The most inspiring news about improving public education for all students—general and special ed—comes from the new health care venture launched in Boston by Jeff Bezos of Amazon, investor Warren Buffett, and Jamie Dimon of JPMorgan Chase. It doesn’t come from education at all!

https://www.bostonglobe.com/business/2018/06/20/gawande/C7uFtpyQ9DDpqNZ6BvA35J/story.html

https://www.cnbc.com/2018/06/20/dr-atul-gawande-to-lead-buffett-bezos-dimons-health-care-venture.html

These three wealthy leaders hired a practicing surgeon and author, Atul Gawande, to lead an-as-yet-to-be named new approach to improving health care for employees at their companies–better services at lower costs. I don’t know about you, but I’ve enjoyed reading Atul Gawande’s New Yorker pieces and book, Being Mortal. They are wonderfully original and thought-provoking. Gawande a powerful thought leader–and practical, too. If/when these guys succeed, they hope their new approach will be a model for other companies and entities.

I actually love the fact that the venture is still unnamed, since they don’t know where they are headed. They do know their dream. They know their purpose. Yhey know their why.

Reading about this new venture has inspired me because it reminds me of what we’re trying to do with special ed. It’s fascinating. As I read articles about it, I just substituted the words, “special education” for “medicine.” It all rang true! The challenges, backlash, dream, second guessing, encouragement—it’s all a very familiar parallel for those of us trying to fix public education, including special education. I’m impressed by this venture and started thinking….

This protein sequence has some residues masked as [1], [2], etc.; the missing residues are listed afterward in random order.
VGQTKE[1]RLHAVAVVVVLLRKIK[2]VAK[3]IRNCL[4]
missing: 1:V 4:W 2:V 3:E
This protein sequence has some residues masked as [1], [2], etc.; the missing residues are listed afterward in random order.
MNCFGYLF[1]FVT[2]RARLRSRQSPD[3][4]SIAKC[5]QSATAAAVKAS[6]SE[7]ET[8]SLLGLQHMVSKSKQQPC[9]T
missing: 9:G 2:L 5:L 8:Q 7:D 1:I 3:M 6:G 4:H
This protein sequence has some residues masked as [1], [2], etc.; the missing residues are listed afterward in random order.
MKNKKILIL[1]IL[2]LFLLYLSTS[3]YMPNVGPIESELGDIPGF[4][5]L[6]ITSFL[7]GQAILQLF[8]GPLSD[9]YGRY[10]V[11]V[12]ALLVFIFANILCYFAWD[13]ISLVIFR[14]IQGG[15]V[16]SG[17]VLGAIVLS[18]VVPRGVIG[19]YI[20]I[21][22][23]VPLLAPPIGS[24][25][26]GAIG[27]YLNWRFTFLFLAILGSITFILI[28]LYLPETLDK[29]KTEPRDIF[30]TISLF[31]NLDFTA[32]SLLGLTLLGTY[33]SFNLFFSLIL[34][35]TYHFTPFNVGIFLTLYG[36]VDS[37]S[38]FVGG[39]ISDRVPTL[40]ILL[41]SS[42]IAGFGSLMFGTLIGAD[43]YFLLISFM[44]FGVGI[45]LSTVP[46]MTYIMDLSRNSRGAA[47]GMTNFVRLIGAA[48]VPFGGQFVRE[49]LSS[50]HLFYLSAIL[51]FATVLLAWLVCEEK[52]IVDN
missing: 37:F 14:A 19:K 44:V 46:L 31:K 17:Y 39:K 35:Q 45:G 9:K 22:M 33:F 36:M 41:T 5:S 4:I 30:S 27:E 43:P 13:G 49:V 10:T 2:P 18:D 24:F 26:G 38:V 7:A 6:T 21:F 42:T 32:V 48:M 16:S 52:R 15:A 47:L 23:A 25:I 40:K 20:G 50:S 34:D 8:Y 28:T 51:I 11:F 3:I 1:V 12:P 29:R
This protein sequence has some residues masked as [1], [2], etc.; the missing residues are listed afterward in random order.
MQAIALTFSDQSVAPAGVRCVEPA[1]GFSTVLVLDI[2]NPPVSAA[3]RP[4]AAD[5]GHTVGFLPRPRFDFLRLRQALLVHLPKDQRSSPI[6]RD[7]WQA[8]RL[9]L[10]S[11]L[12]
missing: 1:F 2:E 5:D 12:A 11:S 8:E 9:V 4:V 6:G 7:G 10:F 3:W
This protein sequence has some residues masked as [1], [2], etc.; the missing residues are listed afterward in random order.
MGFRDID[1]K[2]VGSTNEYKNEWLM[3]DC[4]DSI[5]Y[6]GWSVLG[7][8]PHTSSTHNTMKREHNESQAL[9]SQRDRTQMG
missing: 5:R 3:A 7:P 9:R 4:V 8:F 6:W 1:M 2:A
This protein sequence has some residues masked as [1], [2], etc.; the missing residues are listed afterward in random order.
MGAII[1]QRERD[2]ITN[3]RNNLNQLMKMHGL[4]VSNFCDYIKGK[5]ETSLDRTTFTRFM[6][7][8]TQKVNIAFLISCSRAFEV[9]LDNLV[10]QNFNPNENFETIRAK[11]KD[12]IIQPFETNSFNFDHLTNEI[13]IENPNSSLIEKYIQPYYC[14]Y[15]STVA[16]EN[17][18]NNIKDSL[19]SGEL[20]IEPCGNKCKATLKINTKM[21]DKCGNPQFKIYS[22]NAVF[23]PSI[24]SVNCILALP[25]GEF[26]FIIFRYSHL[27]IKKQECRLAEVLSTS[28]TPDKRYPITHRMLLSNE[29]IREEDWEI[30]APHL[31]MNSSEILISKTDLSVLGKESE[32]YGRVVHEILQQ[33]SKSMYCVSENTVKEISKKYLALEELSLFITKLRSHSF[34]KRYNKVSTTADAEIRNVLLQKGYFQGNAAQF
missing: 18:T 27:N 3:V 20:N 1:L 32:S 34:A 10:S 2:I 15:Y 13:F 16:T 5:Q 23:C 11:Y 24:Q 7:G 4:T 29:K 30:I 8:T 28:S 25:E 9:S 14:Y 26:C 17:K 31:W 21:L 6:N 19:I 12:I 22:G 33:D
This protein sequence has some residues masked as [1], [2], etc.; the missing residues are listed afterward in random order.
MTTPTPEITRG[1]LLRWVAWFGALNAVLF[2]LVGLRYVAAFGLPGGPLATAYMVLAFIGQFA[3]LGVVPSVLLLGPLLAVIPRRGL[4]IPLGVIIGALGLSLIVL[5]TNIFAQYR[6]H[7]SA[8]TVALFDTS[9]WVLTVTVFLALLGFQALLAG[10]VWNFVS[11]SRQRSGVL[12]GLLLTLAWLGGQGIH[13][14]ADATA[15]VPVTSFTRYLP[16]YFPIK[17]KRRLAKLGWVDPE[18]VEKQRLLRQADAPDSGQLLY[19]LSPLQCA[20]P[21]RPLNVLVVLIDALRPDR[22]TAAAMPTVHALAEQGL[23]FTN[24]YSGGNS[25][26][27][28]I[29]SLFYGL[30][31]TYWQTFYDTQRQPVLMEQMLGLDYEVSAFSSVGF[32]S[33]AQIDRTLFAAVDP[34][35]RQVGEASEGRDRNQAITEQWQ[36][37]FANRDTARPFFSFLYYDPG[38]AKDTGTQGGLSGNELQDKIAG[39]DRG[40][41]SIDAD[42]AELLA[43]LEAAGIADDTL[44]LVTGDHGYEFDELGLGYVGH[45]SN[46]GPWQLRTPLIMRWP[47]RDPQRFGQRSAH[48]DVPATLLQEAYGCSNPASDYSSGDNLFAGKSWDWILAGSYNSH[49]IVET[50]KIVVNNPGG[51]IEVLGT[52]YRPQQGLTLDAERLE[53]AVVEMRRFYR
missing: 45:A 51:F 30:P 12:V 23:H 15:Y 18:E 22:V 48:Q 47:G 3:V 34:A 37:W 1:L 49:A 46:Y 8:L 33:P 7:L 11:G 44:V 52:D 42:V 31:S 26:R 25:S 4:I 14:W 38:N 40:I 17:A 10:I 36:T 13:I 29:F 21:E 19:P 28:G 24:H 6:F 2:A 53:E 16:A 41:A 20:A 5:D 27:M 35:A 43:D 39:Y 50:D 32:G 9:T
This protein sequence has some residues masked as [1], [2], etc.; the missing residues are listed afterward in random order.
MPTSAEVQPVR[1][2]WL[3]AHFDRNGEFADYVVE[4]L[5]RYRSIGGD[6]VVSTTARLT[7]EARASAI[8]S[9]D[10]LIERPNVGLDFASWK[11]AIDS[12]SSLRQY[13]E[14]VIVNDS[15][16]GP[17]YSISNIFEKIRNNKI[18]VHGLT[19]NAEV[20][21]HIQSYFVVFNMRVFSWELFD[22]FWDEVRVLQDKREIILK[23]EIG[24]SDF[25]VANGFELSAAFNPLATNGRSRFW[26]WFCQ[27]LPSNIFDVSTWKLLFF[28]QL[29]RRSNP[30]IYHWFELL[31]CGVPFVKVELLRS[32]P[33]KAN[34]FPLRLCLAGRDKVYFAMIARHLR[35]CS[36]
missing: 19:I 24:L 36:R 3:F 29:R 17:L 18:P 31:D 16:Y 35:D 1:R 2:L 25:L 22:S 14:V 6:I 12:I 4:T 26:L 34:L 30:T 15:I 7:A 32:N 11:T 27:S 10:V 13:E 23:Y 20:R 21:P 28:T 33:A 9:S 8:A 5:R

In education, who would WE hire as our Atul Gawande to lead a transformation? And who would be moved to fund it? Interesting questions worth pursuing.

What do you think?

BTW, Part I is my piece at Medium.com

https://medium.com/@miriamkfreedman/why-i-am-an-optimist-about-fixing-special-education-4c3a09cccae

About Miriam

Miriam Kurtzig Freedman, JD, MA—an expert in public education, focused on special education law— is a lawyer, author, speaker, consultant, and reformer. For more than 35 years, Miriam worked with educators, parents, policy makers, and citizens to translate complex legalese into plain English and focus on good practices for children. Now, she focuses her passion on reforming special education, with her new book, Special Education 2.0—Breaking Taboos to Build a NEW Education Law. Presentations include those at the AASA Conference, Orange County (CA), Boston College (MA), CADRE (OR), and the Fordham Institute (DC). Her writings have appeared in The Wall Street Journal, Education Week, Education Next, Hoover Digest, The University of Chicago Law Review on line, DianeRavitch.net, and The Atlantic Monthly on line.

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